Guest User
8/10/2010
I installed a new metal roof and gutters last year. With last winter's heavy snow fall with thawing during the day and refreezing at night, the roof had a heavy ice build up just above the gutters. Eventually, over 1/2 of my gutters were ripped off of the house and the other 1/2 was damaged due to the ice. I am replacing them myself, but I don't want this to become an annual event. What options can eliminate this issue? Gutter covers, ice clips, or some type of gutter heating method to reduce ice build up? Please provide your opinion. Thank you!
Eric Novotny
An informed customer is the Best Customer!
8/10/2010
Gutter covers and snow slider will help in two ways by allowing the ice/snow to skip off the gutter and holding the large load on the roof to prevent it from sliding off altogether. Heating wire is another solution but obviously requires power to generate the melting temperatures and will only work up to a certain point. None of the above situations have addressed the source of the melting and the actual creation of the problem. In above freezing conditions and in heavy direct sunlight, the snow load will begin to melt and with refreeze when the sun goes down and temperatures go down. These type of melting conditions are usually controlled and are either slow enough to not generate problems or fast enough to melt all the snow and not create the slides that tear off gutters. The unchecked melting that occurs in sub freezing temperatures that is a result of warm air/energy leaving the living space are the largest culprits when it comes to ice damning and big snow slides. Those situations need to be addressed by stopping the migration of warm air into the attic space and collecting on the underside of the roof deck. Any remodeler that understands energy or an energy auditor can help you turn your roof/attic into a 100% cold zone and largely eliminate the source of any of these slides.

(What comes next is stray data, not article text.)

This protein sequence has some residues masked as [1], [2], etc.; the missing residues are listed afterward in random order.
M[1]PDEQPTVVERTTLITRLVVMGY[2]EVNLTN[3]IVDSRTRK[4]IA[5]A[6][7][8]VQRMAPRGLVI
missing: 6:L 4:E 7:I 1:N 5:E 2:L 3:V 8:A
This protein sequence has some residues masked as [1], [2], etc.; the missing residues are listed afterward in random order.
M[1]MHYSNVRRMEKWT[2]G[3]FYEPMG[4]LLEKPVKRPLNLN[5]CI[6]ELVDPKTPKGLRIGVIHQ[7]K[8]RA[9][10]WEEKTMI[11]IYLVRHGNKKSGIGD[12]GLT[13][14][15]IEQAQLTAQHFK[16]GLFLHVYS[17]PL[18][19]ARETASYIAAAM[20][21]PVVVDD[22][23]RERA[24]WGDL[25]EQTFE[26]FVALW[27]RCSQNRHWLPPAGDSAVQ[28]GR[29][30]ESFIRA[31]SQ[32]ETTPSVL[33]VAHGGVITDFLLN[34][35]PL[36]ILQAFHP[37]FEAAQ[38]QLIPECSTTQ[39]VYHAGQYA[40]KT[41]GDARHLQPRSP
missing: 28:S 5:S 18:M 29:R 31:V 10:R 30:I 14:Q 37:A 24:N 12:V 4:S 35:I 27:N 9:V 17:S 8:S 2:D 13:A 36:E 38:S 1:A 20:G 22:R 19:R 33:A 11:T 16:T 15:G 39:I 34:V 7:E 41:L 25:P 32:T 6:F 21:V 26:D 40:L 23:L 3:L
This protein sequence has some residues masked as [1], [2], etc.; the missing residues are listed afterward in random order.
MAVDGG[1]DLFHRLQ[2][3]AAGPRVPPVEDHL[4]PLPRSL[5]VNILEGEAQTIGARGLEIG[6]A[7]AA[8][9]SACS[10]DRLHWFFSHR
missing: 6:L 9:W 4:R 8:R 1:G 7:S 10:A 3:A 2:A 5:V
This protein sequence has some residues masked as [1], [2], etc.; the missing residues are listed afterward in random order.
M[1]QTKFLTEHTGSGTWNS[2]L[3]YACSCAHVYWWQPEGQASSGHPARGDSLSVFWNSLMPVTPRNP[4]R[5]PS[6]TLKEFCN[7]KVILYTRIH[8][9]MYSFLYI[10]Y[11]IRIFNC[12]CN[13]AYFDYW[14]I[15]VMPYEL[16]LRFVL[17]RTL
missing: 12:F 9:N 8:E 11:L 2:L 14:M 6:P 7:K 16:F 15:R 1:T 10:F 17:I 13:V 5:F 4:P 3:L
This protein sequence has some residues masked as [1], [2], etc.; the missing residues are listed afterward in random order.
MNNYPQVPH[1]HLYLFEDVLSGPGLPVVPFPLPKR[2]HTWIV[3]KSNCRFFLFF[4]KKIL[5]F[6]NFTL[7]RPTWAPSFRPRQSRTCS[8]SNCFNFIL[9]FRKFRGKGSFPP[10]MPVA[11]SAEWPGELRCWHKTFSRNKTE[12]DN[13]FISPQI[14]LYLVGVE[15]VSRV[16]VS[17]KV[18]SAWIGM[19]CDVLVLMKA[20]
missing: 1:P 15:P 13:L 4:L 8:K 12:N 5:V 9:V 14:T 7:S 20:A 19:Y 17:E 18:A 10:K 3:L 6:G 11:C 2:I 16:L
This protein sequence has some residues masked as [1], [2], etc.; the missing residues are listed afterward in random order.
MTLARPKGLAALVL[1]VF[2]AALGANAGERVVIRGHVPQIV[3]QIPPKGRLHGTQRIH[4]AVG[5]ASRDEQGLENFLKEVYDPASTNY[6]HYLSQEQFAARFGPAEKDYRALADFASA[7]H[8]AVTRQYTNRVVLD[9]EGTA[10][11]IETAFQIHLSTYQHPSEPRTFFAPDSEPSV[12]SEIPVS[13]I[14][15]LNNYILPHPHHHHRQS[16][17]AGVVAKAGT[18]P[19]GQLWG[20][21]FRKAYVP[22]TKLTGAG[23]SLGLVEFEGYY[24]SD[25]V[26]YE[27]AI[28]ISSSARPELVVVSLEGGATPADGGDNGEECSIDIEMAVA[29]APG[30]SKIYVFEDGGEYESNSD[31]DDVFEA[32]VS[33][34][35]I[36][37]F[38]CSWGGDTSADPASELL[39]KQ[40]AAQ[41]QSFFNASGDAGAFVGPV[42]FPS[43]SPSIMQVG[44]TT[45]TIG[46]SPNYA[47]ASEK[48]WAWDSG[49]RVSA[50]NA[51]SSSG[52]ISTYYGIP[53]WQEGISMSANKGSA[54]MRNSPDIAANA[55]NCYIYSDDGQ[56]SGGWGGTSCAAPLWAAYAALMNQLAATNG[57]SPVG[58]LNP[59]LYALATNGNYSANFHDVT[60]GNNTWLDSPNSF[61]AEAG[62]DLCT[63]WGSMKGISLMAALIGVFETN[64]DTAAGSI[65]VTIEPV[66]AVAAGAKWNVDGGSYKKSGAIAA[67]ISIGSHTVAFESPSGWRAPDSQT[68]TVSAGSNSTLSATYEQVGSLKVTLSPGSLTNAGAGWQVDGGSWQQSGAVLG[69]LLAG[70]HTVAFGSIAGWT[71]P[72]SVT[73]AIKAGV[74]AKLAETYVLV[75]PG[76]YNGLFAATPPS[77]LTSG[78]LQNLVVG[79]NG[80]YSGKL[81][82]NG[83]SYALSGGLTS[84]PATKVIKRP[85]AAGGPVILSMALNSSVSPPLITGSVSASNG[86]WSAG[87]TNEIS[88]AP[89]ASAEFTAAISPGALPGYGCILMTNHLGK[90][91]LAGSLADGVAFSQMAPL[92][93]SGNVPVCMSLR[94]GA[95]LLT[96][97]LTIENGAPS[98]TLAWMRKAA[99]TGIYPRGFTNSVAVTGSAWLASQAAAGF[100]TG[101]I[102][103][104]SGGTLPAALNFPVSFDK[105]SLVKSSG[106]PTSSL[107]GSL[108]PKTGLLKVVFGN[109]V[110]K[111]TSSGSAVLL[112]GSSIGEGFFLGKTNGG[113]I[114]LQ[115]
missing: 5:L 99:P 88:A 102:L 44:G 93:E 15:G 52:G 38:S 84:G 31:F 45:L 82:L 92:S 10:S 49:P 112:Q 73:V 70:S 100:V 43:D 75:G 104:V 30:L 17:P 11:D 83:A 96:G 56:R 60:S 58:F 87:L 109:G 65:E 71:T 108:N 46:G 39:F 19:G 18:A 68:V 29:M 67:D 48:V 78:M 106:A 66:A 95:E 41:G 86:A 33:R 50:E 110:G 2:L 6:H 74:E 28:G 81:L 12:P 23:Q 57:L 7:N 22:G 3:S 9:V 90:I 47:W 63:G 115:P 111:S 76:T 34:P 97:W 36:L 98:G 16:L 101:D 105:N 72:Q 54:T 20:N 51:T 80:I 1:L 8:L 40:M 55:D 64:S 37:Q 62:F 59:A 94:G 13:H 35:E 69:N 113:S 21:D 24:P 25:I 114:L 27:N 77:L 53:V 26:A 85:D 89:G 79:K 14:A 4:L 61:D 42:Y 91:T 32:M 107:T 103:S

Howie Scarboro
3/29/2011
Snow guards or a SnoBar system would solve your problem. Checkout www.spacingtool.com to see what you would need in snow guards and you can try www.snobar.com for info on a bar system. The point is to hold the bulk of the snow/ice until it can melt or fall into smaller pieces.
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